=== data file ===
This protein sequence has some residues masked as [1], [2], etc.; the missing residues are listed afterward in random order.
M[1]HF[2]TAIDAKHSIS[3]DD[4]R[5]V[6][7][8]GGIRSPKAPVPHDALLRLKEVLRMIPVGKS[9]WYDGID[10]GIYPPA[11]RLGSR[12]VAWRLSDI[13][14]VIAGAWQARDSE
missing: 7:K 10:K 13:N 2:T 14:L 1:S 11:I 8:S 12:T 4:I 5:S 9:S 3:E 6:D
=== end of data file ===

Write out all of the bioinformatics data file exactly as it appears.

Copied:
This protein sequence has some residues masked as [1], [2], etc.; the missing residues are listed afterward in random order.
M[1]HF[2]TAIDAKHSIS[3]DD[4]R[5]V[6][7][8]GGIRSPKAPVPHDALLRLKEVLRMIPVGKS[9]WYDGID[10]GIYPPA[11]RLGSR[12]VAWRLSDI[13][14]VIAGAWQARDSE
missing: 7:K 10:K 13:N 2:T 14:L 1:S 11:I 8:S 12:T 4:I 5:S 9:S 3:E 6:D